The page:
To get the scoop on Fair Share, the crew hit the streets and interviewed sanitation workers, environmental justice advocates, an anti-waste facility neighborhood group, policymakers, policy-shakers, and the father of Fair Share. The crew collected their knowledge nuggets into theShare, Where? book. Check it out and find out how Fair Share works now, and how it could work better in the future!

RSVP  here:

Share, Where? debut presentation
Tuesday, September 6, 7 pm
The Savoy at Hostos Community College
120 East 149 Street (at Walton Avenue), 2nd Floor
Bronx, NY
2/4/5 to 149 St – Grand Concourse

Major support for this project was provided by the CUNY College Now Program. Additional funding was provided by the Bay and Paul Foundations; public funds from the New York City Department of Cultural Affairs in partnership with the City Council; and the Henry Luce Foundation.

Drawings by Mexican Artist, Aurelio Del Muro On Display


Drawings by Mexican Artist, Aurelio Del Muro On Display

By: Welcome to Melrose

Coqui Mexicano, who is not just a restaurant in Melrose but a local cultural institution, will be hosting, “Drawings  From the Story, “¿Un Anhelo?” – Aurelio Del Muro.”  The exhibit is curated Hatuey Ramos -Fermin who is a self-described multimedia artist.

Aurelio Del Muro has been living in New York for more than half his life since 1978 and is originally from the city of San Luis Potosi, Mexico and since 1983 has been expressed his art through various media including sculpture.
So come on out and taste the arts in Melrose starting tomorrow, Friday November 12, 2010 from 6PM to 8PM with an opening reception at Coqui Mexicano where the exhibit will be on display until December 6, 2010.  Don’t miss this great opportunity for having the arts brought into our community.
A big Melrose THANK YOU to Hatuey Ramos-Fermin for curating this exhibit and collaborating with Coqui Mexicano, one of Melrose’s cultural gems.
Coqui Mexicano is located at
871 Brook Avenue
(at the intersection of East 161st and 3rd Avenue, across from the Old Bronx Courthouse)
Bronx, NY 10451




Review and Interview with Hatuey Ramos Fermin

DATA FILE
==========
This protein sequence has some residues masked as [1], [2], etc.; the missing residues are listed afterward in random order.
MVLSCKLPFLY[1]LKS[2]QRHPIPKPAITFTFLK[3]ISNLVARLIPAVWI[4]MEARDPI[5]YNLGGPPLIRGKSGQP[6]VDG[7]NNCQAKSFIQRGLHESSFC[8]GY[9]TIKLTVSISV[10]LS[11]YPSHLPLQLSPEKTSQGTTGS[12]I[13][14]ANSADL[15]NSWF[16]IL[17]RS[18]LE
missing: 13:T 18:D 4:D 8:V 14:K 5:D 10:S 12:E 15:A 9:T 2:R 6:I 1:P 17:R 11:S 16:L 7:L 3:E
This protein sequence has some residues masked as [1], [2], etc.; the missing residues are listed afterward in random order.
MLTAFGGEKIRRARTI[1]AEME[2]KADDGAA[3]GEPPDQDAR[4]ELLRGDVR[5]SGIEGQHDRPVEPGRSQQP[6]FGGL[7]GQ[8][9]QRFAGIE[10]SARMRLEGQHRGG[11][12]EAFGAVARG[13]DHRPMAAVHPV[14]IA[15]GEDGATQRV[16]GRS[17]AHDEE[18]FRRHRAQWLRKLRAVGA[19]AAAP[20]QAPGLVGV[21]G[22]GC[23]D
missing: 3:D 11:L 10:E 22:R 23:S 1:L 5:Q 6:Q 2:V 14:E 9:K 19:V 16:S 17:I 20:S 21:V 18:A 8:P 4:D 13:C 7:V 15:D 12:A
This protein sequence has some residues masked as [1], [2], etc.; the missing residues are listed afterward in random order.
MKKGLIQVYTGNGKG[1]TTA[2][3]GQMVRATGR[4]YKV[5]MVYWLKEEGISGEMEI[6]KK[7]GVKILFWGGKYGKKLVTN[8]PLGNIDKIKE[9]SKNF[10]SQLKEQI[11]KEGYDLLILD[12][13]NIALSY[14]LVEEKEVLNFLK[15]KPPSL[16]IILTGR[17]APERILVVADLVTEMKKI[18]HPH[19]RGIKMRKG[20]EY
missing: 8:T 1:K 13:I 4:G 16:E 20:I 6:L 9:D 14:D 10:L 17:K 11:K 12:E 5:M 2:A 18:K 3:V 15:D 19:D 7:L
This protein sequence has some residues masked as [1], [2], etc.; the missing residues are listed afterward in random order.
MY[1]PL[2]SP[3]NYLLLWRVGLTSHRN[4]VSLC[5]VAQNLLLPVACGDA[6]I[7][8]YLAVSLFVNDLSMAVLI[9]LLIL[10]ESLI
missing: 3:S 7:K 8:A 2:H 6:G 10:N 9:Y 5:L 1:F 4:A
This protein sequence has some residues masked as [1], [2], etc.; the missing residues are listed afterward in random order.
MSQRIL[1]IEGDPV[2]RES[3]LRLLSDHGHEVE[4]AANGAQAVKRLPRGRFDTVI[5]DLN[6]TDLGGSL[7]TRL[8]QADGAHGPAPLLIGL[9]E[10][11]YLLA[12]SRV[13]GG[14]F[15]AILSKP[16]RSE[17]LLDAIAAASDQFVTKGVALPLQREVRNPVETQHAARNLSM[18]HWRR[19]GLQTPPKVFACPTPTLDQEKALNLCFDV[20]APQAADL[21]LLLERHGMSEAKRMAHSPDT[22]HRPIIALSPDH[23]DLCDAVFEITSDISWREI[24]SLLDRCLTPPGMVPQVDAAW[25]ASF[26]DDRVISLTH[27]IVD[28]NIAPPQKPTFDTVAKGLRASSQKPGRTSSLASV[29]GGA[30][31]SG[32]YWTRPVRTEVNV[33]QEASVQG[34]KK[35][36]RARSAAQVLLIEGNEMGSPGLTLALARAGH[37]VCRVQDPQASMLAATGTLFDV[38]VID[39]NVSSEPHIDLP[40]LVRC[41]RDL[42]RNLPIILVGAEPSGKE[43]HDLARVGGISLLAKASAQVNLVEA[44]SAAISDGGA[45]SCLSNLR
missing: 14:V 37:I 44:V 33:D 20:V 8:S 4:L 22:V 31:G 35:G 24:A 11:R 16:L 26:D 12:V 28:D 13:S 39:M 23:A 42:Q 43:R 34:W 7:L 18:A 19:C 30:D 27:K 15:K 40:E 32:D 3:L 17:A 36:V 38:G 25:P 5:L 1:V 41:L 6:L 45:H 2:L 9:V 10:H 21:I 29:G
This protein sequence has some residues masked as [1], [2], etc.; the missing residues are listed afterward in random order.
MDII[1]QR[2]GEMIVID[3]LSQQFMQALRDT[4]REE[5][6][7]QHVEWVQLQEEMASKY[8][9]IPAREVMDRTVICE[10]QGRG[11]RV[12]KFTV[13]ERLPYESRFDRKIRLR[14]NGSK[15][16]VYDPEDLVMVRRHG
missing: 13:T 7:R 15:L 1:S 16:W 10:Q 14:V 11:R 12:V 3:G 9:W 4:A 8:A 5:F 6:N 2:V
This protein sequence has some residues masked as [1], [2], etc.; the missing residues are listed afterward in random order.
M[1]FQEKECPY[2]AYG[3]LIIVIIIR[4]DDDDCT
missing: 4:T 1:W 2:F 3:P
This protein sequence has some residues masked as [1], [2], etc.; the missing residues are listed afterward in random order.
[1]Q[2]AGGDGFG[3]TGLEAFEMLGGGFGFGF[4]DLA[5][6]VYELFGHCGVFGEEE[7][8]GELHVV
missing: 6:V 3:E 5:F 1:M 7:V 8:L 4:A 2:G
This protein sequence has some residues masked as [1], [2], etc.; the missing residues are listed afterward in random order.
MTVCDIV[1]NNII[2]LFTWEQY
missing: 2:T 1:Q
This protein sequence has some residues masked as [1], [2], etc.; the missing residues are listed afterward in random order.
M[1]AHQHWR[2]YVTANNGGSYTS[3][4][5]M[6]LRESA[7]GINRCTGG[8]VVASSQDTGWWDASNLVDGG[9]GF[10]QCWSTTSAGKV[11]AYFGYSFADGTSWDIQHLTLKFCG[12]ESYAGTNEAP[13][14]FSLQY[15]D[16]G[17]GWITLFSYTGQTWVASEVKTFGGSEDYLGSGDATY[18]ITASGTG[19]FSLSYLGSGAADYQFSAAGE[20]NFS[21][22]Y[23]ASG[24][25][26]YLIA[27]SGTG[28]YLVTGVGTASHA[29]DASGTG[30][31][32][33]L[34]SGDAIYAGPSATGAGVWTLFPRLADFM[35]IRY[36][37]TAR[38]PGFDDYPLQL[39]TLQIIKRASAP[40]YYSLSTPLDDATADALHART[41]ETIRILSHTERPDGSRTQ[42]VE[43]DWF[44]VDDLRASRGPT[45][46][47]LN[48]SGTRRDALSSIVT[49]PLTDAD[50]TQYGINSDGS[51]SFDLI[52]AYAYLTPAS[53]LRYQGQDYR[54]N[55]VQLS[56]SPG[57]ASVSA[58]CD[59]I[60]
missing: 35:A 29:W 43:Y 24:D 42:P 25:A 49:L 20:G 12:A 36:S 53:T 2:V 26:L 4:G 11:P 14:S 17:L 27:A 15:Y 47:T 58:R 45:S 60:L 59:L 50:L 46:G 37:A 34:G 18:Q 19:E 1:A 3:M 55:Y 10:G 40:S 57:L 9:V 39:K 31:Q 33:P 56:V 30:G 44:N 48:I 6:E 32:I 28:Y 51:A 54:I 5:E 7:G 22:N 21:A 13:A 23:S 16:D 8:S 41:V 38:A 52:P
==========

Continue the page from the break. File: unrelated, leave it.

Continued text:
BY Ricardo Miranda Zúñiga for his blog

Puerto Rican publication, Dialogo Digital ran a review and interview of “Transmit-Transit” Hatuey Ramos Fermin’s first solo show in NYC that I curated. The article presents an in depth interview with Hatuey regarding the development and concepts behind the exhibition currently on exhibit at the Longwood Art Gallery at Hostos in the Bronx.

Hatuey Ramos Fermín’s first solo exhibition in NYC opens tomorrow night at the Longwood Art Gallery at Hostos!  Last fall, Dominican / Puerto Rican artist Hatuey asked me to work with him and to help him realize his first solo show as its curator.  I listened to his concept – an exhibition that investigates the livery cab drivers in the Bronx and was intrigued and agreed to help however I could.  The conversation got started, we shared ideas, he presented to me portions of his interviews with drivers, I gave the best feedback possible and tried to lend some direction in how to translate the video interviews into a gallery installation and Hatuey executed!

The show looks great and presents an intriguing insight into the little considered labor of the livery cab drivers.  I also wrote an essay and designed a small catalog in the form of a full spread newspaper sheet, English on one side, Spanish on the other and featuring a map created by Michael E Jimenez for the exhibition.

The day before the opening, Hatuey and I did a walk through and here are a couple photos taken.

And below is an excerpt from the essay that I wrote for the exhibition: